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The Art of Aging Symposium


Friday, May 11 – Saturday, May 12 2012

How do we age? Why do we age? Can we extend life greatly, or indefinitely? Scientists and artists have long been fascinated by such questions. The occasion of our 10th annual symposium and the Center’s maturing into the UCLA Institute for Society and Genetics seems an appropriate time to reflect on the “Art of Aging.” Science approaches aging as a biological fact, perhaps as a technical problem to be solved. But aging is more than something to be understood and coped with. Artists have approached aging morally and aesthetically; as a crucial dimension of a healthy society. Despite these apparent differences, both have been concerned, in their own ways, with the genetic inputs for aging (genotype) and the physical manifestation of aging (phenotype). This symposium plumbs this intersection of genetic science and artistic production to explore the “art of aging.” The idea refers to artistic representations of growing older as well as the projects of adapting gracefully to aging as individuals and as a society.

We will explore questions such as: What is the state of genetic research on aging? How are geneticists trying to change how we age? How are scientific possibilities being affected by artistic imaginations? How did we come to think of aging as a disease? How have artists throughout history and across cultures explored human efforts to manipulate the phenotype of aging—for example, through medicine and diet, makeup and dress, narrative, even architecture? And how are they exploring the social, cultural, and individual meaning of using biotechnology to fundamentally alter the “aging genotype”?

The two-day symposium pursues our questions with a Friday evening (May 11) panel bringing leading scientists, artists, and historians together in discussion, and a Saturday (May 12) festival where attendees can explore over a dozen interactive artworks, presentations, and exhibits.

Day 1: Panel Discussion in the CNSI Auditorium

Leading scientists, artists and sociologists discuss their perspectives on aging.
Video , More Details

Moderator, JoAnn Damron-Rodriguez, Luskin School of Public Affairs, Social Welfare, UCLA
Kathy Brew, artist/curator/educator, School of Visual Arts and The New School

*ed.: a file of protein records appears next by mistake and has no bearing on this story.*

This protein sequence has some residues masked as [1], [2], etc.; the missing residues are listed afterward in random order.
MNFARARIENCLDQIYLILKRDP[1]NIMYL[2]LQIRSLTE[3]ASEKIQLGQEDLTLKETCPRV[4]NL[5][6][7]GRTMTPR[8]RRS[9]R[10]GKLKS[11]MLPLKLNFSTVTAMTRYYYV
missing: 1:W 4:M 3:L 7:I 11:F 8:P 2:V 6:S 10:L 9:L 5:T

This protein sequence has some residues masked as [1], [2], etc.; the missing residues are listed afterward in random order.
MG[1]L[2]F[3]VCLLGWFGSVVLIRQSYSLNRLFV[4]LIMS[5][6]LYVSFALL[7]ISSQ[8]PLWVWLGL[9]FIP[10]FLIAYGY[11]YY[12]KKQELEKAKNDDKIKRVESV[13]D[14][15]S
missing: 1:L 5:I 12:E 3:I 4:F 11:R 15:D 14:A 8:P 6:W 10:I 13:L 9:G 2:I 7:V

Alan Castel, Psychology, UCLA
Steven G. Clarke, Chemistry and Biochemistry, UCLA
Madeline Gins, artist + architect, Reversible Destiny

Day 2: Multiple Events Grouped by Location in CNSI

More Details

CNSI Auditorium
10-12 HOW TO LIVE FOREVER: a film screening and Q&A with director Mark Wexler www.LiveForeverMovie.com
12:15-1 THE ROLE OF MUSIC, MUSICAL THEATRE, AND MUSICAL ACTIVITIES IN THE LIVES OF OLDER ADULTS: a workshop by Barry Bortnick and Sharon Newman
1:30-2:30 PRICKA MAN DEALING WITH PROSTATE CANCER SPENDS A YEAR AS A CHEMICAL EUNUCH: a play excerpt and Q&A with playwright/actor Hal Ackerman (It’s about what it means to be a man when the thing that defines manhood is gone.  It’s Tootsie…but with prostate cancer instead of a dress)
3-4 ARCHITECTURE AGAINST MORTALITY — Modeling Along:  discussion of the video installation with Robert Bowen and Madeline Gins

CNSI 5th floor, Art|Sci Gallery
10-4 GOING GRAY: an installation of video clips, photographs + mixed media by Kathy Brew

CNSI Room 5433 South
ongoing ARCHITECTURE AGAINST MORTALITY — Modeling Along:  a 3-D and 2-D video installation by Arakawa + Gins, Robert Bowen, L. Brandon Krall and Tronvig Group

CNSI 5th floor, Workshop Space
12-12:30 TELEVISION’S MATURE WOMEN: a talk by Myrna Hant
12:30-3 EPIGENETICS OF AGING; CURRENT AGING RESEARCH– MYTHS AND MISCONCEPTIONS; CULTURAL PERSPECTIVES ON AGING; AGING CRAFTS: discussions and activities by the UCLA Society and Genetics Undergraduate Organization
1,1:45,2:30 AN INTERGENERATIONAL EXPERIENCE: SERVICE LEARNING IN THE UCLA AGING CLUSTER:  led by Daphna Gans, Kathy O’Byrne, and Lesley Maradik Harris
3-3:30 THE AGING CLOCK: a talk by Christopher Colwell
ongoing ANTI-AGING IN THE MEDIA:  video collages by Amisha Gadani and Jamie Schenk
ongoing SOCIETY AND GENETICS:  an introduction to our Institute
ongoing VIRTUAL AGING: interactive aging software with Brad Knitz

List Of Presenters

Hal Ackerman, Professor, Theater, Film, TV and Digital Media, UCLA
Barry Bortnick, PhD, Social Psychology; producer of the musical “Songs for the Second Half”
Robert Bowen, School of Visual Arts – core faculty: MFA Photography, Video & Related Media & MFA Computer Art
Christopher Colwell, Professor, Department of Psychiatry, UCLA Medical School
Kathy Brew, School of Visual Arts and The New School
Amisha Gadani, Ecology and Evolutionary Biology + Institute for Society and Genetics Artist-In-Residence, UCLA
Daphna Gans, Ph.D. Research Scientist, UCLA Center for Health Policy research; UCLA Fielding School for Public Health; Faculty, UCLA Aging Cluster
Madeline Gins, procedural architect-biotopologist-artist-scientist-philosopher, Reversible Destiny Foundation
Myrna Hant, Research Scholar, UCLA Center for the Study of Women
Lesley Maradik Harris, Department of Social Welfare; Service Learning Coordinator & UCLA Aging Cluster Teaching Fellow
Sharon Newman, director of the musical, “Songs for the Second Half”
Kathy O’Byrne, Ph.D., Director, UCLA Center for Community Learning
Jamie Schenk, Human Biology and Society major, UCLA
Mark Wexler, Film Director, Wexworld Films www.LiveForeverMovie.com
Society and Genetics Undergraduate Organization, UCLA, including Rasha Ahmed, Norma Boster, Brad Knitz, Gabriela Lazalde + Rebecca Wang
UCLA Institute for Society and Genetics, including Ana Wevill, Takamasa Imai, Rich Moushegian and Eric O’Neill

Friday, May 11, 2012
10:00 AM - 5:00 PM
Los Angeles, CA, California NanoSystems Institute

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